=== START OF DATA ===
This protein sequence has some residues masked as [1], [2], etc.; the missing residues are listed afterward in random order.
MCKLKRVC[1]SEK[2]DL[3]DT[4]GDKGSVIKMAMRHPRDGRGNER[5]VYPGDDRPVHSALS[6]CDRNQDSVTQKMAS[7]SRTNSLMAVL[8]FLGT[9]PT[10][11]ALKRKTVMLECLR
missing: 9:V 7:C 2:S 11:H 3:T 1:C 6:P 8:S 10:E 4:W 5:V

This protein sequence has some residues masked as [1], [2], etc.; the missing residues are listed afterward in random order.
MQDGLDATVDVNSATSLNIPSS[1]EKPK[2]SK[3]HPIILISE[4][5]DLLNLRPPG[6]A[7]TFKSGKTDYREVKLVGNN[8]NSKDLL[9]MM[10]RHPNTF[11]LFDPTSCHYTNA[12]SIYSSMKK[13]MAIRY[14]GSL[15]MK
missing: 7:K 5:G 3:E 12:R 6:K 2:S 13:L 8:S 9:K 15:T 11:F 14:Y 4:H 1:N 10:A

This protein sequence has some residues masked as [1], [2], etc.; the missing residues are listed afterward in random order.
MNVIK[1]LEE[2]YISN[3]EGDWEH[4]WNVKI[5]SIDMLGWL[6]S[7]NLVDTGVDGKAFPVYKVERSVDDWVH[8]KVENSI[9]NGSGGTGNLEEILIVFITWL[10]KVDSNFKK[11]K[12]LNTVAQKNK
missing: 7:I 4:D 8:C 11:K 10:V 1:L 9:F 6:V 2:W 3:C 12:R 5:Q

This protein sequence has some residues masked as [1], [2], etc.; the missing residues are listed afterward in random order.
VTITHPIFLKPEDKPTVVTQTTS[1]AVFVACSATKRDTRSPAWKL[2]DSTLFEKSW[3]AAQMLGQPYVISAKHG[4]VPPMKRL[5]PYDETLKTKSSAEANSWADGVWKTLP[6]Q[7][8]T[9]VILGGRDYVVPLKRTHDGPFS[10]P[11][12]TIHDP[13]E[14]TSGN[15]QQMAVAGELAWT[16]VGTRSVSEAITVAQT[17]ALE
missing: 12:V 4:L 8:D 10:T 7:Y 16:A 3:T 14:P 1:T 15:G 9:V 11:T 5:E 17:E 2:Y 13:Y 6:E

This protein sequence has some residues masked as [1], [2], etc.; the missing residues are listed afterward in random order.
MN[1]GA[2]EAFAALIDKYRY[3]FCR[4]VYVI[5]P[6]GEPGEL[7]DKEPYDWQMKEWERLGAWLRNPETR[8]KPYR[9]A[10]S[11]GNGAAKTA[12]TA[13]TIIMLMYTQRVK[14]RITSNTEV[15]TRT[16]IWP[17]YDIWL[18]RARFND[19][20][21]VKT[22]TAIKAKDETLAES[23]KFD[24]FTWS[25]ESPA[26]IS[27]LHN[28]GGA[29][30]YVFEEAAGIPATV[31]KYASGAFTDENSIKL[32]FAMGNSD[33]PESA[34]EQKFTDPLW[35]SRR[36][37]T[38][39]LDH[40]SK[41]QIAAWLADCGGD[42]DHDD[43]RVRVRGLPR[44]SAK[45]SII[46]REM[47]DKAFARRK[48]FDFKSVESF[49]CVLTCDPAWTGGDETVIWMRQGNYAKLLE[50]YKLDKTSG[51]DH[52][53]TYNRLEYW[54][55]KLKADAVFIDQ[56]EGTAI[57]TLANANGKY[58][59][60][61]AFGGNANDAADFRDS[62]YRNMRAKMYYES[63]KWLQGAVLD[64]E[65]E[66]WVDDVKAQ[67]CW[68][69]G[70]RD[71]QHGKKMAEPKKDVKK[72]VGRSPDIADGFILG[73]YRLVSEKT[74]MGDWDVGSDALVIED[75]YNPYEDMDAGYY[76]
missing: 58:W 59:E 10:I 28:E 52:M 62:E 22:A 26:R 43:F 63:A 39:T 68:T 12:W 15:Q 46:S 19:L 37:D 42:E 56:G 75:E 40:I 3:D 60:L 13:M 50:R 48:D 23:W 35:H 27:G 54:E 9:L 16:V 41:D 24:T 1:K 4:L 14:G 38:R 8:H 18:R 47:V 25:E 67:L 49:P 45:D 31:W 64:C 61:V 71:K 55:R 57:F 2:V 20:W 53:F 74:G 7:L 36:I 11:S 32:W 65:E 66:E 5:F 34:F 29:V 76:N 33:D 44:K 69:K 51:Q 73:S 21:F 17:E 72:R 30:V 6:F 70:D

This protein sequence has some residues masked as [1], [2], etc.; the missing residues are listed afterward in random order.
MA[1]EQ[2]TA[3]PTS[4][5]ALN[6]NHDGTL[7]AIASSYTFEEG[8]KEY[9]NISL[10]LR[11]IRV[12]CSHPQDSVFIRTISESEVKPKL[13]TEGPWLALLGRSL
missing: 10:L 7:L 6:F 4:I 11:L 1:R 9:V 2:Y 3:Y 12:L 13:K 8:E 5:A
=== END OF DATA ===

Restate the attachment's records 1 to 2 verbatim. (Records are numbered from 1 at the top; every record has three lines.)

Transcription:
This protein sequence has some residues masked as [1], [2], etc.; the missing residues are listed afterward in random order.
MCKLKRVC[1]SEK[2]DL[3]DT[4]GDKGSVIKMAMRHPRDGRGNER[5]VYPGDDRPVHSALS[6]CDRNQDSVTQKMAS[7]SRTNSLMAVL[8]FLGT[9]PT[10][11]ALKRKTVMLECLR
missing: 9:V 7:C 2:S 11:H 3:T 1:C 6:P 8:S 10:E 4:W 5:V

This protein sequence has some residues masked as [1], [2], etc.; the missing residues are listed afterward in random order.
MQDGLDATVDVNSATSLNIPSS[1]EKPK[2]SK[3]HPIILISE[4][5]DLLNLRPPG[6]A[7]TFKSGKTDYREVKLVGNN[8]NSKDLL[9]MM[10]RHPNTF[11]LFDPTSCHYTNA[12]SIYSSMKK[13]MAIRY[14]GSL[15]MK
missing: 7:K 5:G 3:E 12:R 6:K 2:S 13:L 8:S 9:K 15:T 11:F 14:Y 4:H 1:N 10:A